Karachi CID building hit by bomb and gun attack
An attack on anti-terrorist police headquarters in Pakistan's largest city, Karachi, has left 20 dead and at least 100 injured.
Police say they exchanged fire with militants trying to storm the Criminal Investigation Department building.
Then a truck laden with explosives slammed into its boundary wall, detonated its load and almost completely destroyed the structure.
The blast could be heard across several miles of the city of 14 million people.
Eyewitnesses said the blast left a crater 12 metres (40ft) wide in front of the gutted building in Pakistan's financial and commercial capital.
TV footage showed bloodied victims being taken away on stretchers and dozens of security officers combing through the wreckage.
"Over a dozen militants tried to storm the building," a police official who was inside the building during the attack told the BBC.
"An exchange of fire took place for at least 15 minutes. We then saw the pick-up truck trying to ram its way inside."
A government spokeswoman, Sharmilla Farooqi, said: "There are five policemen among the dead.
"We have reports that there may be some women police among the casualties because there was a women's police station inside the building."
One witness told the BBC that he had heard the exchange of gunfire before the explosion.
"I was playing tennis across the road at the Karachi Club when I heard gunshots and then a huge blast," said Ali Zaidi.
Pakistan's continuing battle against militancy appears to have arrived in its main business capital, Karachi.
The city had managed to escape much of the violence since Pakistan's security forces launched a crackdown on Taliban and al-Qaeda militants in the north west.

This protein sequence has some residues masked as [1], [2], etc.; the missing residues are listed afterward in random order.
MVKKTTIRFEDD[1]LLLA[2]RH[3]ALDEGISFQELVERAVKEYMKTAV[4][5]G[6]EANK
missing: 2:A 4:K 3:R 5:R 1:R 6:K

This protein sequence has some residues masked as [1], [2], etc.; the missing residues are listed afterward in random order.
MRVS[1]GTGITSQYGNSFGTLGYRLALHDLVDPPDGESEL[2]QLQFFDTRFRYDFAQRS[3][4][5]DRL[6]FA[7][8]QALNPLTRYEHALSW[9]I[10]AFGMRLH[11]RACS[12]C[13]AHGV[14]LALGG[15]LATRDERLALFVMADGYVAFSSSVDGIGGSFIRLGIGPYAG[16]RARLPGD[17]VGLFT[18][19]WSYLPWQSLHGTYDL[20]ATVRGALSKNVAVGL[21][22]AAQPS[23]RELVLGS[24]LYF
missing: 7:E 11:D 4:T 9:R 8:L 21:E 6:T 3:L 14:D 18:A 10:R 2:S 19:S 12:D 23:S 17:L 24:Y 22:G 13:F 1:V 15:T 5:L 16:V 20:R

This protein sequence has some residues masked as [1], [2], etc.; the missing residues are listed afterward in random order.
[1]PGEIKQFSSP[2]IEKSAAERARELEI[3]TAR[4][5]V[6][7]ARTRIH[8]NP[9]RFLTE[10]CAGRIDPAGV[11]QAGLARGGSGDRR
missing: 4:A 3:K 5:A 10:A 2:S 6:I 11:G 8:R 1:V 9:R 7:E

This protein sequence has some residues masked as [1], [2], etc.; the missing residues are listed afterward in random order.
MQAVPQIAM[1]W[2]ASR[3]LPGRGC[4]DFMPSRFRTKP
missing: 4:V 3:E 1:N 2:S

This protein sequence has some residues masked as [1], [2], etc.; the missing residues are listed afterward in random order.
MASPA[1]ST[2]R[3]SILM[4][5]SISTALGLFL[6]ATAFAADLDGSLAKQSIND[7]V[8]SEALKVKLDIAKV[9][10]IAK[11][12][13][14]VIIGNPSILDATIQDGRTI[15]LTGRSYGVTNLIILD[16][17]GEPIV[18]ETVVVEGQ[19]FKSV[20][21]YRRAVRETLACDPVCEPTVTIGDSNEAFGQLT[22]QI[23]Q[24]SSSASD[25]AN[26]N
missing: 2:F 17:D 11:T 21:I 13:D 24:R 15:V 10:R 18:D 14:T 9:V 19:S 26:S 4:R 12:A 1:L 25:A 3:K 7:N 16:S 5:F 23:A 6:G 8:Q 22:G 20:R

Many of these fled the region to take refuge in Karachi - keeping a low profile.
But since the bombing of a Shia procession on 29 December 2009, militants have regularly been involved in attacks in the volatile metropolis.
Most of these have been on soft targets such as shrines and religious processions. Thursday's attack shows that militants are now growing as confident here as in the north west. At the moment, it appears Karachi's security forces are firmly in their crosshairs.
"Everyone started panicking and running toward the changing rooms. Some of my friends have been injured and have been taken to hospital."
The BBC's Shoaib Hasan, in Islamabad, says that CID officials and their offices - including this building - have been targeted in Karachi in the past.
Our correspondent adds that the latest attack comes a day after the same unit arrested several wanted militants in the city, said to belong to Lashkar-e-Jhangvi - Pakistan's most dangerous militant group.
The group, which is closely linked to al-Qaeda, has been involved in a string of high profile attacks across the country.
It is unclear whether the suspects were being detained in the complex at the time of the attack but the BBC's Aleem Maqbool, in Islamabad, says that in the past, such detainees may well have been held and interrogated in the CID compound.
Mohammad Aslam Khan, of the CID, told the BBC that he believed the arrested men were planning to carry out bombings on Shia processions in the city.
The site of the blast is within a high-security area in the south of the city, known as the "red zone". It is not far from the Sindh province chief minister's residence, the US Consulate and several five-star hotels including the Sheraton.
Other buildings close by were badly damaged in the blast, which shattered windows within a two-mile radius.
The blast took place in the evening rush hour as Pakistan's commercial capital was busy with people leaving work.
No group has immediately claimed responsibility for the attack but the Taliban have been behind a number of similar attacks on police and army compounds in recent years.
The Karachi bombing came a week after a suicide bombing on a mosque packed with worshippers killed 68 people in the north-west of the country. Hours later, a grenade assault on a second mosque in the area killed four people.